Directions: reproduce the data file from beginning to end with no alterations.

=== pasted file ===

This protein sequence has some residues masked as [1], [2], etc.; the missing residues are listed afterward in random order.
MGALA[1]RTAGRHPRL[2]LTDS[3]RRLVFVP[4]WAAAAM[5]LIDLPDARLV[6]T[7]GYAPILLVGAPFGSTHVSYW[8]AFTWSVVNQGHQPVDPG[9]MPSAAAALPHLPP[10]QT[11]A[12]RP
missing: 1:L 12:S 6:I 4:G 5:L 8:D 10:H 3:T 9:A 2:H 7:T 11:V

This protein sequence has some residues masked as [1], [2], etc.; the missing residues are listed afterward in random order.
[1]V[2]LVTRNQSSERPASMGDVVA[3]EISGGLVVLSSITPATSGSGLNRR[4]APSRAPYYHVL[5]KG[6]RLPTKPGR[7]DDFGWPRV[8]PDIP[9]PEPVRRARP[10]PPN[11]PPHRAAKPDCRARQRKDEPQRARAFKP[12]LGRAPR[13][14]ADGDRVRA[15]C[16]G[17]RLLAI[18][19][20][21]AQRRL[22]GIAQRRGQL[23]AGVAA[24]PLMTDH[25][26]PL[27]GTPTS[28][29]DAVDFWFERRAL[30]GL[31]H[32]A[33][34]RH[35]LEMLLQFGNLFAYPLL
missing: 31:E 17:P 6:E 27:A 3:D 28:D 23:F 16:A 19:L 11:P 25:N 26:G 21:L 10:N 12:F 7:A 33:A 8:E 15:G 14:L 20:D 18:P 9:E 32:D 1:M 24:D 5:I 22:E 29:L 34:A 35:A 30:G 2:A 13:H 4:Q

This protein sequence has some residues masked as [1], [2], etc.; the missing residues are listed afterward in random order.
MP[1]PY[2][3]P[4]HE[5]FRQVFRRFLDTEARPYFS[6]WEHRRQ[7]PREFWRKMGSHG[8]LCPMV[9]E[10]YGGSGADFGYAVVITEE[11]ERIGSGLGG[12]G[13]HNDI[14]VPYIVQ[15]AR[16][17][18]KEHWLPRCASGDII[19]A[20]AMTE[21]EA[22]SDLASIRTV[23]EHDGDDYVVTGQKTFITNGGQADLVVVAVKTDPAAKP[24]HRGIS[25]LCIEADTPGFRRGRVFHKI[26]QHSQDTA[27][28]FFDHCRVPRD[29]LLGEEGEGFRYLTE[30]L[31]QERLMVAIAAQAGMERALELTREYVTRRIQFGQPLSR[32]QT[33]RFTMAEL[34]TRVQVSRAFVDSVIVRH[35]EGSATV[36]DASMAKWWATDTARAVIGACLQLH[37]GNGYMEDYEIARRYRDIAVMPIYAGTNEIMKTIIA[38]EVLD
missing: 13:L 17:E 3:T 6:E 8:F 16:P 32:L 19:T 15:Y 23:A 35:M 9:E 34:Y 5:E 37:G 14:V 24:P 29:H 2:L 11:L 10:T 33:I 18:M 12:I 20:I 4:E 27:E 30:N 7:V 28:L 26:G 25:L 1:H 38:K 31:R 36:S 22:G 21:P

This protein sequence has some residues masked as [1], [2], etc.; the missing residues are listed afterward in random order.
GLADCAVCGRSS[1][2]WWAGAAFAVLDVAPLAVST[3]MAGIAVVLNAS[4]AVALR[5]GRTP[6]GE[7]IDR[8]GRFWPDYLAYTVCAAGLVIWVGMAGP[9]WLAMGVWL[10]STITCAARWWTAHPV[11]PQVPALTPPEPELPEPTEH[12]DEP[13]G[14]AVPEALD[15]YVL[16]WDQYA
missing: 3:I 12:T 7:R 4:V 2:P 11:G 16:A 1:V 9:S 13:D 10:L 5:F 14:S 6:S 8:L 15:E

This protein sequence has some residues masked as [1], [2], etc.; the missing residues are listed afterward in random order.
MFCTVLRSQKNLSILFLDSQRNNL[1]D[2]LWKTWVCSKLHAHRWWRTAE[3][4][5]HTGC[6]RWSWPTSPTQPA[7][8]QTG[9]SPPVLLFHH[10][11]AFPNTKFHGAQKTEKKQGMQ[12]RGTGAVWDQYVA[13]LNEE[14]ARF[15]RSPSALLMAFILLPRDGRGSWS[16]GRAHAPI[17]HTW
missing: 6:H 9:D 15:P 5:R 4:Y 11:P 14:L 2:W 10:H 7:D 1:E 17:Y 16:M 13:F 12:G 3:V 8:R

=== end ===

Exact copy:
This protein sequence has some residues masked as [1], [2], etc.; the missing residues are listed afterward in random order.
MGALA[1]RTAGRHPRL[2]LTDS[3]RRLVFVP[4]WAAAAM[5]LIDLPDARLV[6]T[7]GYAPILLVGAPFGSTHVSYW[8]AFTWSVVNQGHQPVDPG[9]MPSAAAALPHLPP[10]QT[11]A[12]RP
missing: 1:L 12:S 6:I 4:G 5:L 8:D 10:H 3:T 9:A 2:H 7:T 11:V

This protein sequence has some residues masked as [1], [2], etc.; the missing residues are listed afterward in random order.
[1]V[2]LVTRNQSSERPASMGDVVA[3]EISGGLVVLSSITPATSGSGLNRR[4]APSRAPYYHVL[5]KG[6]RLPTKPGR[7]DDFGWPRV[8]PDIP[9]PEPVRRARP[10]PPN[11]PPHRAAKPDCRARQRKDEPQRARAFKP[12]LGRAPR[13][14]ADGDRVRA[15]C[16]G[17]RLLAI[18][19][20][21]AQRRL[22]GIAQRRGQL[23]AGVAA[24]PLMTDH[25][26]PL[27]GTPTS[28][29]DAVDFWFERRAL[30]GL[31]H[32]A[33][34]RH[35]LEMLLQFGNLFAYPLL
missing: 31:E 17:P 6:E 27:A 3:D 28:D 23:F 16:A 19:L 11:P 25:N 26:G 21:L 10:N 12:F 7:A 33:A 8:E 15:G 14:L 20:D 18:P 9:E 32:D 1:M 24:D 5:I 22:E 29:L 34:A 35:A 30:G 2:A 13:H 4:Q

This protein sequence has some residues masked as [1], [2], etc.; the missing residues are listed afterward in random order.
MP[1]PY[2][3]P[4]HE[5]FRQVFRRFLDTEARPYFS[6]WEHRRQ[7]PREFWRKMGSHG[8]LCPMV[9]E[10]YGGSGADFGYAVVITEE[11]ERIGSGLGG[12]G[13]HNDI[14]VPYIVQ[15]AR[16][17][18]KEHWLPRCASGDII[19]A[20]AMTE[21]EA[22]SDLASIRTV[23]EHDGDDYVVTGQKTFITNGGQADLVVVAVKTDPAAKP[24]HRGIS[25]LCIEADTPGFRRGRVFHKI[26]QHSQDTA[27][28]FFDHCRVPRD[29]LLGEEGEGFRYLTE[30]L[31]QERLMVAIAAQAGMERALELTREYVTRRIQFGQPLSR[32]QT[33]RFTMAEL[34]TRVQVSRAFVDSVIVRH[35]EGSATV[36]DASMAKWWATDTARAVIGACLQLH[37]GNGYMEDYEIARRYRDIAVMPIYAGTNEIMKTIIA[38]EVLD
missing: 13:L 17:E 3:T 6:E 8:F 16:P 32:L 19:T 15:Y 23:A 35:M 9:E 34:Y 5:E 37:G 14:V 24:P 29:H 2:L 11:L 10:T 33:I 18:M 12:I 20:I 4:E 27:E 30:N 7:V 28:L 26:G 25:L 1:H 38:K 31:R 36:S 22:G 21:P

This protein sequence has some residues masked as [1], [2], etc.; the missing residues are listed afterward in random order.
GLADCAVCGRSS[1][2]WWAGAAFAVLDVAPLAVST[3]MAGIAVVLNAS[4]AVALR[5]GRTP[6]GE[7]IDR[8]GRFWPDYLAYTVCAAGLVIWVGMAGP[9]WLAMGVWL[10]STITCAARWWTAHPV[11]PQVPALTPPEPELPEPTEH[12]DEP[13]G[14]AVPEALD[15]YVL[16]WDQYA
missing: 3:I 12:T 7:R 4:V 2:P 11:G 16:A 1:V 9:S 13:D 10:L 5:F 14:S 6:S 8:L 15:E

This protein sequence has some residues masked as [1], [2], etc.; the missing residues are listed afterward in random order.
MFCTVLRSQKNLSILFLDSQRNNL[1]D[2]LWKTWVCSKLHAHRWWRTAE[3][4][5]HTGC[6]RWSWPTSPTQPA[7][8]QTG[9]SPPVLLFHH[10][11]AFPNTKFHGAQKTEKKQGMQ[12]RGTGAVWDQYVA[13]LNEE[14]ARF[15]RSPSALLMAFILLPRDGRGSWS[16]GRAHAPI[17]HTW
missing: 6:H 9:D 15:P 5:R 4:Y 11:P 14:L 2:W 10:H 7:D 1:E 17:Y 16:M 13:F 12:G 3:V 8:R